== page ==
I live in a small world -- the world of entertainment, musicians, writers -- in which gayness is as common as having brown eyes .... And in that small world, we talk openly and we kid each other a lot. But in the larger world, gayness is controversial ... and so gay people feel besieged to some degree and rightly so .... My column spoke as we would speak in my small world, and it was read by people in the larger world and thus the misunderstanding. And for that, I am sorry. Gay people who set out to be parents can be just as good parents as anybody else, and they know that, and so do I. [37]

In 2008, Keillor created a controversy in St. Paul when he filed a lawsuit against his neighbors' plans to build an addition on their home, citing his need for "light and air" and a view of "open space and beyond". Keillor's home is significantly larger than others in his neighborhood and would still be significantly larger than his neighbors' with its planned addition.[38] Keillor came to an undisclosed settlement with his neighbors shortly after the story became public.[39]

WritingEdit

File:GarrisonKeillor2007LanesboroMN.JPG

Keillor has written numerous magazine and newspaper articles and more than a dozen books for adults as well as children. In addition to writing for The New Yorker, he has written for The Atlantic Monthly and Salon.com.

He also authored an advice column at Salon.com under the name "Mr. Blue." Following a heart operation, he resigned on September 4, 2001, his last column being titled "Every dog has his day":[40]

Illness offers the chance to think long thoughts about the future (praying that we yet have one, dear God), and so I have, and so this is the last column of Mr. Blue, under my authorship, for Salon. Over the years, Mr. Blue's strongest advice has come down on the side of freedom in our personal lives, freedom from crushing obligation and overwork and family expectations and the freedom to walk our own walk and be who we are. And some of the best letters have been addressed to younger readers trapped in jobs like steel suits, advising them to bust loose and go off and have an adventure. Some of the advisees have written back to inform Mr. Blue that the advice was taken and that the adventure changed their lives. This was gratifying.

So now I am simply taking my own advice. Cut back on obligations: Promote a certain elegant looseness in life. Simple as that. Winter and spring, I almost capsized from work, and in the summer I had a week in St. Mary's Hospital to sit and think, and that's the result. Every dog has his day and I've had mine and given whatever advice was mine to give (and a little more). It was exhilarating to get the chance to be useful, which is always an issue for a writer (What good does fiction do?), and Mr. Blue was a way to be useful. Nothing human is beneath a writer's attention; the basic questions about how to attract a lover and what to do with one once you get one and how to deal with disappointment in marriage are the stuff that fiction is made from, so why not try to speak directly? And so I did. And now it's time to move on.

In 2004 Keillor published a collection of political essays, Homegrown Democrat, and in June 2005 he began a column called "The Old Scout",[41] which ran at Salon.com and in syndicated newspapers. The column went on hiatus in April 2010 "so that he [could] finish a screenplay and start writing a novel".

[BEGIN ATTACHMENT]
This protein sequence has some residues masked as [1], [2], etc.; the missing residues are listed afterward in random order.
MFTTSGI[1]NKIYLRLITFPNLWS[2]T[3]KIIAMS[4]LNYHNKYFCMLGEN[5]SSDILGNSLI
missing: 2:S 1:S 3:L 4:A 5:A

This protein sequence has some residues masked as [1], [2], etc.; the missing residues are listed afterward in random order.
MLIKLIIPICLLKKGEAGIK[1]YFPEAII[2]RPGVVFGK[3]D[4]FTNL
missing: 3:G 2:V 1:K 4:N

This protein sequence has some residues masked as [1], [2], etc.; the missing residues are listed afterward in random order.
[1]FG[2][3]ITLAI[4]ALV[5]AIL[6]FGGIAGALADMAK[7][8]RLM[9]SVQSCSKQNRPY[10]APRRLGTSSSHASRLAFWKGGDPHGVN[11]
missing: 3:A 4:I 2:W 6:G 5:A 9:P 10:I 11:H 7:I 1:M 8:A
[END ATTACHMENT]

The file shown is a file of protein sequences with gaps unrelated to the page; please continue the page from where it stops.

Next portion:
Keillor wrote the screenplay for the 2006 movie A Prairie Home Companion, directed by Robert Altman. (Keillor also appears in the movie.)

File:2009-0811-StP-BlairFlats-CGB.jpg

RecognitionEdit

In popular cultureEdit

His style, particularly his speaking voice, is often the subject of parody. The Simpsons parodied Keillor in an episode in which Homer is shown watching a Keillor-like monologist on television; Homer hit the set exclaiming "Stupid TV! Be more funny!".[47]

One Boston radio critic likens Keillor and his "down comforter voice" to "a hypnotist intoning, 'You are getting sleepy now'," while noting that Keillor does play to listeners' intelligence.[48] Keillor rarely reads his monologue from a script.

One of the audio bumpers that begin each hour of Dennis Miller's radio talk show features a short clip of Keillor introducing a broadcast of APHC, followed immediately by snoring.

In the bonus DVD material for the album Venue Songs by band They Might Be Giants, John Hodgman delivers a fictitious newscast in which he explains that "The Artist Formerly Known as Public Radio Host Garrison Keillor" and his "legacy of Midwestern pledge-drive funk" inspired the band's first "venue song."[49]

Pennsylvanian singer-songwriter Tom Flannery wrote a song in 2003 entitled "I Want a Job Like Garrison Keillor's."[50]

The Cleveland Show once mentioned Keillor as an exemplar of humor so subtle as to be inscrutable. [51]

The Homestar Runner cartoon "Date Nite" features an Easter egg found by clicking on the period in "end." at the end of the cartoon. In it, a Public Radio wrestling event is advertised in which Keillor "...wrestles his own soothing voice in a steel cage." [52]

On the November 19, 2011, episode of Saturday Night Live, cast member Bill Hader impersonated Keillor in a sketch depicting celebrities auditioning to replace Regis Philbin as co-host of Live! with Kelly.